BU Law boasts several one semester great options for students wishing to explore the intriguing world of the legislative process. Please click here f or a comparison chart of our legislative programs.
In the Africa i-Parliaments Clinic, students draft bill language and produce high-quality research reports supporting the African Parliamentary Knowledge Network (APKN), which helps to build the capacity of African parliaments to draft and enact more effective legislation. Click here for the clinic home page.
American Legislative Practice, is our most comprehensive program for learning about the law-making process. Either through our in-house clinic or through an externship at the Massachusetts State House, students work on projects typically handled by the legal and research staff of a legislative committee. More information can be found on the clinic website.
Students interested in government lawyering should also explore a Semester-in-Practice in Washington, D.C., working for a federal agency or congressional committee. The fieldwork component can be found here. The paper accompanying the fieldwork is here.
Boston-based legal externships
Students can take advantage of Boston’s vibrant legal community by working part-time for school credit (unpaid) during the semester under the supervision of an attorney mentor. We have several one semester externship programs to choose from, each with a different subject matter focus. Please click here for a comparison chart of our externship programs .
Our general externship program is the Legal Externship Program, where students work at a public interest organization, at a government agency, in-house counsel, or a law firm (pro bono projects only). The class component in legal ethics is described here, and the fieldwork information can be found here. Our Health Law Externship focuses on health law placements such as area hospitals. Information on the fieldwork can be found here and the accompanying seminar is here. Through the Government Lawyering Externship Program, students work at a government agency such as the US Attorney’s Office. The seminar is described here, and the fieldwork is described here. The Judicial Externship Program places students with judges at the state and federal level in trial and appellate courts. The class is described here, and the fieldwork description can be found here. Through Community Courts, its fieldwork component, and the accompanying seminar, students see the inner workings of our community-based court system. Finally, through our new Affordable Housing Externship Program, which also consists of fieldwork and an accompanying seminar, students work at non-profit and government community development organizations.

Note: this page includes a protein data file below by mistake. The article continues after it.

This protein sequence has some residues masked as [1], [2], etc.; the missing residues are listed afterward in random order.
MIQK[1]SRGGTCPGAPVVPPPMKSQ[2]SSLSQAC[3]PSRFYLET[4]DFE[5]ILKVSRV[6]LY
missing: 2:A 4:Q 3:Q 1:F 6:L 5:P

Beyond Boston: Semester-In-Practice Program
We are proud to include among our offerings this fabulous opportunity to spend a semester in Boston or away working full-time for credit (unpaid). Participating students so far have worked in various government agencies in Washington, D.C., and farther afield in Los Angeles and even Geneva, Switzerland. For students with well-defined career goals, the Semester-in-Practice Program is a valuable career-building experience that poses a once-in-a-lifetime opportunity. There are a number of options:
“I sat behind Senator Leahy at Justice Kagan’s confirmation hearing. It certainly can’t get much better than that.”
Hasan Ali (’10) – Semester-in Practice Program